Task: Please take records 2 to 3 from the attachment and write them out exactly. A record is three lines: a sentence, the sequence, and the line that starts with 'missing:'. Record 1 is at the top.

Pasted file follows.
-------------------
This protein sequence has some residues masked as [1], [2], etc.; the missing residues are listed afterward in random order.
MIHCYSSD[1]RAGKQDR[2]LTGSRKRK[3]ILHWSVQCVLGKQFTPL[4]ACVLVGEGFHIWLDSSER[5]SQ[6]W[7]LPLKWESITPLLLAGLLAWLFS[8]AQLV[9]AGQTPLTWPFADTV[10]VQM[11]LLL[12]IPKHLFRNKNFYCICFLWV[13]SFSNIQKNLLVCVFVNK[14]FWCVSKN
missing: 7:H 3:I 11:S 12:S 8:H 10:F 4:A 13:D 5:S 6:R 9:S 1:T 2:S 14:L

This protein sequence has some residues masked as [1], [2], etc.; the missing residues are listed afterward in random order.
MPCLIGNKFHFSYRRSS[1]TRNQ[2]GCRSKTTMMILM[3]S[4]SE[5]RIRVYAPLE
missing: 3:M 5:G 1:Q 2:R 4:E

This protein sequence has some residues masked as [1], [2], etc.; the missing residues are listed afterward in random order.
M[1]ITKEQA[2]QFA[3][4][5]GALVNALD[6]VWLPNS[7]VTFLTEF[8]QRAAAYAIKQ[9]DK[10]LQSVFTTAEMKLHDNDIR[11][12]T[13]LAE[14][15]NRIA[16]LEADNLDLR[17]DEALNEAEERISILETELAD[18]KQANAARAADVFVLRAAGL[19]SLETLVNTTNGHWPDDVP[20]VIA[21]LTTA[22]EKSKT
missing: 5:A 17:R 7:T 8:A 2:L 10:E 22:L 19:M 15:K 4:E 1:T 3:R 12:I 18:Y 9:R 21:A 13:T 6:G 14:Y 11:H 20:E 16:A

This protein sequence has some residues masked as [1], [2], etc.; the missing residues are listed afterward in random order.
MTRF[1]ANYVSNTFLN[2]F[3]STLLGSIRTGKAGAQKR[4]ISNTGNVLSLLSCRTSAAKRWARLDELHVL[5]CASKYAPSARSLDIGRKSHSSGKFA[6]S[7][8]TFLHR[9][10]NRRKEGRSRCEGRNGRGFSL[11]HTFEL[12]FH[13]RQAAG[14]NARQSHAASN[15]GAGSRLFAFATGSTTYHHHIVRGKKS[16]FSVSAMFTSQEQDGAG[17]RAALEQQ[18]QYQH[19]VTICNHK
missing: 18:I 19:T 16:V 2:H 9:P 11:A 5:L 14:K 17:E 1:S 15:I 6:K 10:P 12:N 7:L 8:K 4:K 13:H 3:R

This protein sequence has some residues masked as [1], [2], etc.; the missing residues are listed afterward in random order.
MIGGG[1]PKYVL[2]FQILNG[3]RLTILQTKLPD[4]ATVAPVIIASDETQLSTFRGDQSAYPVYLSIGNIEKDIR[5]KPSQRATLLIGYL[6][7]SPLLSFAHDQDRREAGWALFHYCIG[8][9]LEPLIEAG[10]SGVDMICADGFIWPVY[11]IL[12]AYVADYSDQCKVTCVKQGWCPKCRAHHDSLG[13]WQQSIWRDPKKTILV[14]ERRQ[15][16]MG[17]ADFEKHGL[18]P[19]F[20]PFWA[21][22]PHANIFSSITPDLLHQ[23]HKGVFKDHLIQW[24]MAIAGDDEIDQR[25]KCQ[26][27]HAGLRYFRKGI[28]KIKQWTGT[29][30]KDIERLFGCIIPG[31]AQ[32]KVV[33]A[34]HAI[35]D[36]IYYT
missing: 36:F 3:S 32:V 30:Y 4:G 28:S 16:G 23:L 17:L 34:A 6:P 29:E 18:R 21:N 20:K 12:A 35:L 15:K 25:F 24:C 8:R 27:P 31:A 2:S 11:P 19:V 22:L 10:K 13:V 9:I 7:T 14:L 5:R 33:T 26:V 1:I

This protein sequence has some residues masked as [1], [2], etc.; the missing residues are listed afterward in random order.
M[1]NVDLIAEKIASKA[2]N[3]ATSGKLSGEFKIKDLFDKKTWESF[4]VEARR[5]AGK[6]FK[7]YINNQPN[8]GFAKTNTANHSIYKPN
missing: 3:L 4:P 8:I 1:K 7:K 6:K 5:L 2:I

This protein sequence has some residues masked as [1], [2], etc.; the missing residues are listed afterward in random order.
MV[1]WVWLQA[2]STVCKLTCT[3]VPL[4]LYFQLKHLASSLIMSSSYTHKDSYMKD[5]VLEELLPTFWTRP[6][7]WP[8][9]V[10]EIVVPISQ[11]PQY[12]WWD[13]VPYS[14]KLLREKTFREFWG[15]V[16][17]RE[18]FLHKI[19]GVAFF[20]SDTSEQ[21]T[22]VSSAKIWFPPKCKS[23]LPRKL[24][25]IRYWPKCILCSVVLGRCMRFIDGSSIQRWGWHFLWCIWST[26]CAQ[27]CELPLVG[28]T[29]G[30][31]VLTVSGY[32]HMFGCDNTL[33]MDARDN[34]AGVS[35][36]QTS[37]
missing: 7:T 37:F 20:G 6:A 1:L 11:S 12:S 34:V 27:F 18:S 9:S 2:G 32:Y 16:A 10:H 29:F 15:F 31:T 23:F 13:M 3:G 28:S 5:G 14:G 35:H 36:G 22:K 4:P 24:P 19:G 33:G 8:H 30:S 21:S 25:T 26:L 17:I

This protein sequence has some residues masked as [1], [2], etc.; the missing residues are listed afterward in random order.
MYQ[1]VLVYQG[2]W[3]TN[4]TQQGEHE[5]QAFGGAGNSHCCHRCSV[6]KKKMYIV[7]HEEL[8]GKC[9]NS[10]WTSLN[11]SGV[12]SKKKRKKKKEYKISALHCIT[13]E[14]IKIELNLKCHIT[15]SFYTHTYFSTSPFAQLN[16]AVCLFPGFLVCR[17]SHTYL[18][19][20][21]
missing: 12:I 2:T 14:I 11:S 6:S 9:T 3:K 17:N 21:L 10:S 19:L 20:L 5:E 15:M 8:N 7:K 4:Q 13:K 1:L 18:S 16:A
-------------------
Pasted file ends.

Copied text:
This protein sequence has some residues masked as [1], [2], etc.; the missing residues are listed afterward in random order.
MPCLIGNKFHFSYRRSS[1]TRNQ[2]GCRSKTTMMILM[3]S[4]SE[5]RIRVYAPLE
missing: 3:M 5:G 1:Q 2:R 4:E

This protein sequence has some residues masked as [1], [2], etc.; the missing residues are listed afterward in random order.
M[1]ITKEQA[2]QFA[3][4][5]GALVNALD[6]VWLPNS[7]VTFLTEF[8]QRAAAYAIKQ[9]DK[10]LQSVFTTAEMKLHDNDIR[11][12]T[13]LAE[14][15]NRIA[16]LEADNLDLR[17]DEALNEAEERISILETELAD[18]KQANAARAADVFVLRAAGL[19]SLETLVNTTNGHWPDDVP[20]VIA[21]LTTA[22]EKSKT
missing: 5:A 17:R 7:T 8:A 2:L 10:E 22:L 19:M 15:K 4:E 1:T 3:R 12:I 18:Y 9:R 21:A 13:T 6:G 14:Y 11:H 20:E 16:A